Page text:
- Ian Begley, ESPN Staff Writer
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So, according to ESPN's Stephen A. Smith, the Knicks reached out to Phil Jackson to see whether he'd coach the team next. Here are a few factors to consider when thinking about the Knicks' pursuit of Phil:
Gonna be awkward: This isn't the first time an NBA executive has reached out to a potential coaching candidate while there's a coach under contract. And it probably won't be the last. But that doesn't mean the Knicks' pursuit of Jackson will sit well with Mike Woodson.
Remember, Woodson is still under contract with the Knicks. In fact, he's signed through the 2014-15 season. Most expect Woodson to be fired at season's end, if not before. Those expectations aside, Steve Mills' pursuit of Jackson while Woodson is under contract has to be upsetting to the coach -- and likely will rub other members of the coaching fraternity the wrong way.
Will he run the show? According to Smith, Jackson, 68, told the Knicks he wasn't interested in the position. But would he consider an executive role with the team? Reports have swirled for the past few seasons that Jackson has interest in running a team or shaping a roster.
The Knicks have a need to fill at the executive level.
Mills, the Knicks' current president and GM, took over for fired Glen Grunwald shortly before the start of training camp. But he's not known as a talent evaluator, so the general consensus at the time of his hiring was that the Knicks eventually would seek to fill the void with a top-notch player evaluator.
Jackson, with his 11 NBA title rings, would bring the Knicks instant credibility in the front office.
What about Melo? Every big decision around the Knicks these days has to be made with Carmelo Anthony in mind. Anthony plans to opt out of his contract and test free agency this summer. The Knicks will do everything they can to retain Carmelo.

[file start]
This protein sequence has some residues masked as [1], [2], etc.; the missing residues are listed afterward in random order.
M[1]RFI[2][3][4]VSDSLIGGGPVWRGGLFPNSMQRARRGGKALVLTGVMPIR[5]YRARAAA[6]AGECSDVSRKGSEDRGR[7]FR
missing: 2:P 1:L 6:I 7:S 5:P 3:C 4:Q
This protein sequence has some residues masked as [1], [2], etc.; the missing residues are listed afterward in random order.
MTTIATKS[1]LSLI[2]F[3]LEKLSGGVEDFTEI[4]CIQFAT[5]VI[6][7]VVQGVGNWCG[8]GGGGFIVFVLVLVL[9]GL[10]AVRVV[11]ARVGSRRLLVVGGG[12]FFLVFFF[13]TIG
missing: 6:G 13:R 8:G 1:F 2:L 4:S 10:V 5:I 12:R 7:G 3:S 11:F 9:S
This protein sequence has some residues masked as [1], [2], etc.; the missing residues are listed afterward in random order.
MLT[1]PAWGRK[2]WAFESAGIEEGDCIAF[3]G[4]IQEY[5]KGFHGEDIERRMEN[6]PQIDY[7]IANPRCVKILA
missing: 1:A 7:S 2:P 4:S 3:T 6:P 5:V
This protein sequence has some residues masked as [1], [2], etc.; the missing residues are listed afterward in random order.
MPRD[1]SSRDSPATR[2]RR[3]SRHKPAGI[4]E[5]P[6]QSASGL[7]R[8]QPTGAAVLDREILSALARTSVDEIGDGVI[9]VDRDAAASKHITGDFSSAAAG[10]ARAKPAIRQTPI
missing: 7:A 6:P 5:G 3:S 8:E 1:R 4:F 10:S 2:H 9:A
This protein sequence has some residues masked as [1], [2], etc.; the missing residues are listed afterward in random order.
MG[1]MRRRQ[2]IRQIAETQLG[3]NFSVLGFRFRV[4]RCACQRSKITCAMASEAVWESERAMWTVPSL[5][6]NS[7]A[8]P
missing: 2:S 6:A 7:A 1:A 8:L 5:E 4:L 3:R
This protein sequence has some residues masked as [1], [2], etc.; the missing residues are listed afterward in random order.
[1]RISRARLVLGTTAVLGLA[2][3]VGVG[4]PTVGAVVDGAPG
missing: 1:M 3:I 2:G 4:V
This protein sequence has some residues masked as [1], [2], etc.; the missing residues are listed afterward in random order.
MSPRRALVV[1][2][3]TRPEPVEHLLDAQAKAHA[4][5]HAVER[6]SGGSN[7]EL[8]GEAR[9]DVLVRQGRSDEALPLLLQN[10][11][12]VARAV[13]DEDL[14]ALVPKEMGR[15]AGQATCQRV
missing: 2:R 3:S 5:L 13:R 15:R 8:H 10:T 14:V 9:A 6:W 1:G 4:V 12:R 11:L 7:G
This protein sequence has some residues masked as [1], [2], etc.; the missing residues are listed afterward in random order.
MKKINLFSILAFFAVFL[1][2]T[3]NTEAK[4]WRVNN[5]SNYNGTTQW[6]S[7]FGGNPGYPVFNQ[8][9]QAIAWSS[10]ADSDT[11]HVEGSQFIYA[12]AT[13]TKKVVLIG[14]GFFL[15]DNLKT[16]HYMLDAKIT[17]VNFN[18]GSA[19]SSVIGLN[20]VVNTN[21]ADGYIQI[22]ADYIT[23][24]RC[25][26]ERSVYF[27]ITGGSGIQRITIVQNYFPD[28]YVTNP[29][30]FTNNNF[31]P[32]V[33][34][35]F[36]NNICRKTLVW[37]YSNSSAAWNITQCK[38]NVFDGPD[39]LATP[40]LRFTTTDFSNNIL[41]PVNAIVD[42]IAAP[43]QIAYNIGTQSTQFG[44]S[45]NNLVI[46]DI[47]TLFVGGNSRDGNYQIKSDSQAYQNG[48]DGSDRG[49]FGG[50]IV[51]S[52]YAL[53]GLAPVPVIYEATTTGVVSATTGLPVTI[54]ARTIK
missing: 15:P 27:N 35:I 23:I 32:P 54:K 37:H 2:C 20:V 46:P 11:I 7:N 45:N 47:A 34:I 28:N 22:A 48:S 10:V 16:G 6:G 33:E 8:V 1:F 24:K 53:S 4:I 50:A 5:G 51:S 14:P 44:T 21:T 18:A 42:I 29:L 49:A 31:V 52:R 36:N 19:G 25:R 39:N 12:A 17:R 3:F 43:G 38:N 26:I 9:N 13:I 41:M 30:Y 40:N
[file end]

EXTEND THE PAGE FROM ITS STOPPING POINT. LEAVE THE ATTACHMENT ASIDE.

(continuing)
You can bet that, if things between the Knicks and Jackson get serious, the Knicks' brain trust will run the idea by Anthony to gauge his interest.
The star forward said earlier this year that his sole motivation is to win a title.
Jackson has won plenty, including a championship as a player with the Knicks in 1972-73. So you'd think bringing him on would help the Knicks' pursuit of re-signing Carmelo.
Obviously, Woody's done: The Knicks' decision to go after Jackson makes it clear that Woody won't be coaching the team next season. His job security had been in question all season thanks to New York's struggles.
The current theory is that Woody will coach for the rest of the season and the Knicks will find a big-name coach this summer to help persuade Anthony to stay in New York. Obviously, Mills has started the search already.
Other coaches you can expect the Knicks to show interest in include Tom Thibodeau (if he can leave Chicago), John Calipari and Jeff Van Gundy.
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